Ground Zero: DeepMind Drops an Alpha-Bomb on the Chess Community
Six months ago, as competitors in the London Chess Classic prepared for their matches, rumours began circling amongst the international chess community that the best chess program in the world, Stockfish, had just been beaten. By an A.I. system that had taught itself chess in only four hours with no access to opening books or endgame tables.
So much for humans spending four decades trying to become a GrandMaster!!!
Developed by research company DeepMind, AlphaZero is a computer program that utilises deep neural networks (information processing paradigms inspired by the way biological neural systems process data) and custom tensor processing units (A.I. accelerator application-specific integrated circuits developed by Google specifically for neural network machine learning) to self learn.
Trained solely through self-play reinforcement learning, starting from random play, and without any supervision or use of human data, after a mere four hours of self-training, AlphaZero was estimated to be playing at a higher ELO rating than Stockfish. After nine hours, it decisively defeated Stockfish in a time controlled 100 game tournament (28 wins, 0 losses and 72 draws).
“It doesn’t play like a human, and it doesn’t play like a program,” said Demis Hassabis, the founder and CEO of DeepMind.“It plays in a third, almost alien, way.”
Hassabis speculates that because AlphaZero teaches itself, it benefits from not following the usual approach of assigning value to pieces and trying to minimise losses. “Maybe our conception of chess has been too limited,” he said. “It could be an important moment for chess. We can graft it into our own play.”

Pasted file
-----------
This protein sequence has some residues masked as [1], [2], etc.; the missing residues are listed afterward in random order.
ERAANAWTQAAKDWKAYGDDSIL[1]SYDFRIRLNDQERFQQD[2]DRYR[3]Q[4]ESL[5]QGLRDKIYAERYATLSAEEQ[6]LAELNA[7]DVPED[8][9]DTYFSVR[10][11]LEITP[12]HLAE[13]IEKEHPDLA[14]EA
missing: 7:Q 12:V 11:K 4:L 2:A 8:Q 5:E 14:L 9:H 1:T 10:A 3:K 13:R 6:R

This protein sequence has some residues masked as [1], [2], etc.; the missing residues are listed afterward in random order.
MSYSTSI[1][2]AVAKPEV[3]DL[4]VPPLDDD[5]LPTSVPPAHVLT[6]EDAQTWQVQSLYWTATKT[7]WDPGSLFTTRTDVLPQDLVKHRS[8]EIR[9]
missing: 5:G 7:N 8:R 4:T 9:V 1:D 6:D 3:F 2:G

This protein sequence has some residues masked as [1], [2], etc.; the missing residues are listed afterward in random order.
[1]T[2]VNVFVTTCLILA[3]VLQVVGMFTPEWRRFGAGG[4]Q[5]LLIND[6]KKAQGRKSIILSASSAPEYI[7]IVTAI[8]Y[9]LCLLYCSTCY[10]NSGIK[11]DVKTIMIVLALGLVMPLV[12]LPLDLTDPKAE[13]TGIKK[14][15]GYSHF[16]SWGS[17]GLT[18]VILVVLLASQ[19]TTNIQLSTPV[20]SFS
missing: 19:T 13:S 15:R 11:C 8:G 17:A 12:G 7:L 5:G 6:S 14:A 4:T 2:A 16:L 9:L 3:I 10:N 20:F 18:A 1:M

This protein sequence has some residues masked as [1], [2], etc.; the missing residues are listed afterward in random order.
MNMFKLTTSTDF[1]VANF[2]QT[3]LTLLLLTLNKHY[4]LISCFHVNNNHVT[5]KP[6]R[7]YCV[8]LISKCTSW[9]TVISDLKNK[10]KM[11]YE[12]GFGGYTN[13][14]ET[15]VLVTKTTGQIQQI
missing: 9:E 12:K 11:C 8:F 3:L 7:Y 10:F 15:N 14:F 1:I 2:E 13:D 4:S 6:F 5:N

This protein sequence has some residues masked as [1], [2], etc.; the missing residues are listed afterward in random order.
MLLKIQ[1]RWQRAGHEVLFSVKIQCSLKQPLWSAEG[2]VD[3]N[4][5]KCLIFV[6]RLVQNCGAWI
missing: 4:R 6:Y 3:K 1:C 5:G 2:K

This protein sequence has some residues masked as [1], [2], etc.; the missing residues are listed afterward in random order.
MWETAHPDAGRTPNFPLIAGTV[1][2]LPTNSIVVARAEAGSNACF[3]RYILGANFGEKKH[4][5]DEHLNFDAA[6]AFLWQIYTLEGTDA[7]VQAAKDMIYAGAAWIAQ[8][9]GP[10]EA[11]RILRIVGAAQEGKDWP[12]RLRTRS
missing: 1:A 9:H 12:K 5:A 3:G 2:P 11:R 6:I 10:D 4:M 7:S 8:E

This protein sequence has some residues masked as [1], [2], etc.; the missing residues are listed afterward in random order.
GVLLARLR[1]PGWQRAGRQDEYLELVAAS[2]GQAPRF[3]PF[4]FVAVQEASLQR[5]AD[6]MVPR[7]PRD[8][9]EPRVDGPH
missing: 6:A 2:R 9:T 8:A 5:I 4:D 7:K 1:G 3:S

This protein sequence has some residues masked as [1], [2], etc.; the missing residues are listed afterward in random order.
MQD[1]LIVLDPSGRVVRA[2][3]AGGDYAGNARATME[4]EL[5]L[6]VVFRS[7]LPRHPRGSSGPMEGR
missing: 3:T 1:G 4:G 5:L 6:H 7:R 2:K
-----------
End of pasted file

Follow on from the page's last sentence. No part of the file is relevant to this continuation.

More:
What’s really interesting is that AlphaZero sometimes makes seemingly crazy sacrifices, like offering up a bishop and queen to exploit a positional advantage, emerging victorious. This goes against the grain as usually in chess, such sacrifices of high-value pieces are rare.
The following video shows one of the 100 games AlphaZero played against Stockfish and demonstrates the A.I. system’s unique approach to chess.
Top chess GrandMasters were blown away by AlphaZero’s capabilities.
“Of course the result is extremely impressive; I wouldn’t even dream of winning one game against Stockfish.” Maxime Vachier-Lagrave
“I was amazed. I don’t think any other engine has shown dominance like that. I think it was four hours of learning so who knows what it can do with even more.” Fabiano Caruana
“I am very much surprised because we normally work with Stockfish and it looks like it’s a good program but if we have a program which beats Stockfish so easily it might be a new generation for computers and maybe it’s a historical day for chess. We’ll see how it will get stronger!” Sergey Karjakin
“I was shocked. This is the new big thing. It totally changes chess. It might be rated, what, 3700? Close to 4000? That’s really crazy.” Wesley So
“I guess we’ll just start preparing with it. It’s hard to know the ramifications of opening developments. I guess there will be some opening developments and maybe we’ll find out that some opening lines aren’t as good as we previously thought … It will probably advance our knowledge of chess a bit and it will probably take many years before we get to that next level.” Caruana
Though one Master wasn’t too concerned about how it would alter his game …
“With my lazy preparation it probably wouldn’t help too much; I’ll never be able to remember anyway!” Adams
What do you think about AlphaZero and its potential to change chess theory, strategy and gameplay?